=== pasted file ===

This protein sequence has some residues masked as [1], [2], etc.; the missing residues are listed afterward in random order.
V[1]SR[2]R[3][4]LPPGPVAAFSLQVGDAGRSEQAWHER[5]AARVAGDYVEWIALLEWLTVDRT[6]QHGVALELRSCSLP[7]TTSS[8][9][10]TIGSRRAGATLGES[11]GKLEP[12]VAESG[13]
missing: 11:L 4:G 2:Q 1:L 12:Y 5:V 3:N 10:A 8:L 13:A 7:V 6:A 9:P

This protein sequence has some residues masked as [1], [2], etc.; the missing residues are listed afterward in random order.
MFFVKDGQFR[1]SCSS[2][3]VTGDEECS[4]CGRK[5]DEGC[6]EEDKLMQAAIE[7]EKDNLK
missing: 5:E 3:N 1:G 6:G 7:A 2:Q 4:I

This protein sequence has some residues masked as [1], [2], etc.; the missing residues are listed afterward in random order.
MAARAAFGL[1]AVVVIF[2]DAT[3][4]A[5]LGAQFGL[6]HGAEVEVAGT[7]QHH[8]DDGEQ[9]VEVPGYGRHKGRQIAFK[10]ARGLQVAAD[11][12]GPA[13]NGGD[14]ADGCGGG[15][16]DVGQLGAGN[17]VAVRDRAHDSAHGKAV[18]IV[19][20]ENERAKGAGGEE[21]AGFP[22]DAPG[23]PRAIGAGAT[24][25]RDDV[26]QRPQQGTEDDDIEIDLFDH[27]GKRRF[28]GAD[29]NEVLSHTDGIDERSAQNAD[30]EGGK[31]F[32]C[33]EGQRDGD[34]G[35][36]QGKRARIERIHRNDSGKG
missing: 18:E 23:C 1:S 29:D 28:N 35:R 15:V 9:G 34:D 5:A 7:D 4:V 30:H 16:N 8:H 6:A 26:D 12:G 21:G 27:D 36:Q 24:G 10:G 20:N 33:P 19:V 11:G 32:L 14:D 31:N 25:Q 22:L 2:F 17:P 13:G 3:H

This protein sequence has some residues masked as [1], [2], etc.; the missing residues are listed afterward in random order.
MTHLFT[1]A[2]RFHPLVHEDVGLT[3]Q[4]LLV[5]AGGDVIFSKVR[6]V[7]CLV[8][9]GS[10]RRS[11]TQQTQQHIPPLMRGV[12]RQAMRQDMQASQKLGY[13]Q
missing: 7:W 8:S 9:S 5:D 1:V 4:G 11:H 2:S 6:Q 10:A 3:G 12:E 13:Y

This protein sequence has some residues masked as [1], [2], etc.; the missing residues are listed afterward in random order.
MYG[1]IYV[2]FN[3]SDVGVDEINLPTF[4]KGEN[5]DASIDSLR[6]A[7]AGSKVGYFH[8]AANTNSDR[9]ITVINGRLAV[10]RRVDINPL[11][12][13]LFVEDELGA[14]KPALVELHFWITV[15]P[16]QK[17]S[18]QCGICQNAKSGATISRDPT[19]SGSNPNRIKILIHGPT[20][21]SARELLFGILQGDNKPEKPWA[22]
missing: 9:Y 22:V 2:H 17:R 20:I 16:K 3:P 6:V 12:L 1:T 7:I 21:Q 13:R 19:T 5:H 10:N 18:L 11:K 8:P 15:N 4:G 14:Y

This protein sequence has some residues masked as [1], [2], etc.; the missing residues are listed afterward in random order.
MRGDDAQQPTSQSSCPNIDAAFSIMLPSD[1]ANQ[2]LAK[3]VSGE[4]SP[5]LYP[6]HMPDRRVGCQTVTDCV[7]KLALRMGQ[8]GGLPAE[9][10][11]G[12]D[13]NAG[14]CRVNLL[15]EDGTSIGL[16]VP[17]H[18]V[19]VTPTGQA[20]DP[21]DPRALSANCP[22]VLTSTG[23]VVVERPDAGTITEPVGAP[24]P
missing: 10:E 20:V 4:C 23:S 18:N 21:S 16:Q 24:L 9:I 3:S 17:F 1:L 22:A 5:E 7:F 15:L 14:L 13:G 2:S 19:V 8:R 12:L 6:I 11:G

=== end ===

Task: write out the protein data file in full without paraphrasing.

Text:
This protein sequence has some residues masked as [1], [2], etc.; the missing residues are listed afterward in random order.
V[1]SR[2]R[3][4]LPPGPVAAFSLQVGDAGRSEQAWHER[5]AARVAGDYVEWIALLEWLTVDRT[6]QHGVALELRSCSLP[7]TTSS[8][9][10]TIGSRRAGATLGES[11]GKLEP[12]VAESG[13]
missing: 11:L 4:G 2:Q 1:L 12:Y 5:V 3:N 10:A 8:L 13:A 7:V 6:A 9:P

This protein sequence has some residues masked as [1], [2], etc.; the missing residues are listed afterward in random order.
MFFVKDGQFR[1]SCSS[2][3]VTGDEECS[4]CGRK[5]DEGC[6]EEDKLMQAAIE[7]EKDNLK
missing: 5:E 3:N 1:G 6:G 7:A 2:Q 4:I

This protein sequence has some residues masked as [1], [2], etc.; the missing residues are listed afterward in random order.
MAARAAFGL[1]AVVVIF[2]DAT[3][4]A[5]LGAQFGL[6]HGAEVEVAGT[7]QHH[8]DDGEQ[9]VEVPGYGRHKGRQIAFK[10]ARGLQVAAD[11][12]GPA[13]NGGD[14]ADGCGGG[15][16]DVGQLGAGN[17]VAVRDRAHDSAHGKAV[18]IV[19][20]ENERAKGAGGEE[21]AGFP[22]DAPG[23]PRAIGAGAT[24][25]RDDV[26]QRPQQGTEDDDIEIDLFDH[27]GKRRF[28]GAD[29]NEVLSHTDGIDERSAQNAD[30]EGGK[31]F[32]C[33]EGQRDGD[34]G[35][36]QGKRARIERIHRNDSGKG
missing: 18:E 23:C 1:S 29:D 28:N 35:R 15:V 9:G 34:D 5:A 7:D 4:V 30:H 16:N 8:H 6:A 26:D 12:G 21:G 27:D 36:Q 24:G 10:G 20:N 33:P 19:V 11:G 32:L 14:D 31:N 25:Q 22:L 2:F 17:P 13:G 3:H

This protein sequence has some residues masked as [1], [2], etc.; the missing residues are listed afterward in random order.
MTHLFT[1]A[2]RFHPLVHEDVGLT[3]Q[4]LLV[5]AGGDVIFSKVR[6]V[7]CLV[8][9]GS[10]RRS[11]TQQTQQHIPPLMRGV[12]RQAMRQDMQASQKLGY[13]Q
missing: 7:W 8:S 9:S 5:D 1:V 4:G 11:H 2:S 6:Q 10:A 3:G 12:E 13:Y

This protein sequence has some residues masked as [1], [2], etc.; the missing residues are listed afterward in random order.
MYG[1]IYV[2]FN[3]SDVGVDEINLPTF[4]KGEN[5]DASIDSLR[6]A[7]AGSKVGYFH[8]AANTNSDR[9]ITVINGRLAV[10]RRVDINPL[11][12][13]LFVEDELGA[14]KPALVELHFWITV[15]P[16]QK[17]S[18]QCGICQNAKSGATISRDPT[19]SGSNPNRIKILIHGPT[20][21]SARELLFGILQGDNKPEKPWA[22]
missing: 9:Y 22:V 2:H 17:R 20:I 16:K 3:P 6:V 12:L 1:T 7:I 21:Q 13:R 19:T 5:H 10:N 18:L 11:K 8:P 15:N 4:G 14:Y

This protein sequence has some residues masked as [1], [2], etc.; the missing residues are listed afterward in random order.
MRGDDAQQPTSQSSCPNIDAAFSIMLPSD[1]ANQ[2]LAK[3]VSGE[4]SP[5]LYP[6]HMPDRRVGCQTVTDCV[7]KLALRMGQ[8]GGLPAE[9][10][11]G[12]D[13]NAG[14]CRVNLL[15]EDGTSIGL[16]VP[17]H[18]V[19]VTPTGQA[20]DP[21]DPRALSANCP[22]VLTSTG[23]VVVERPDAGTITEPVGAP[24]P
missing: 10:E 20:V 4:C 23:S 18:N 21:S 16:Q 24:L 9:I 3:S 17:F 1:L 22:A 5:E 7:F 15:L 14:L 13:G 2:S 19:V 8:R 12:L 6:I 11:G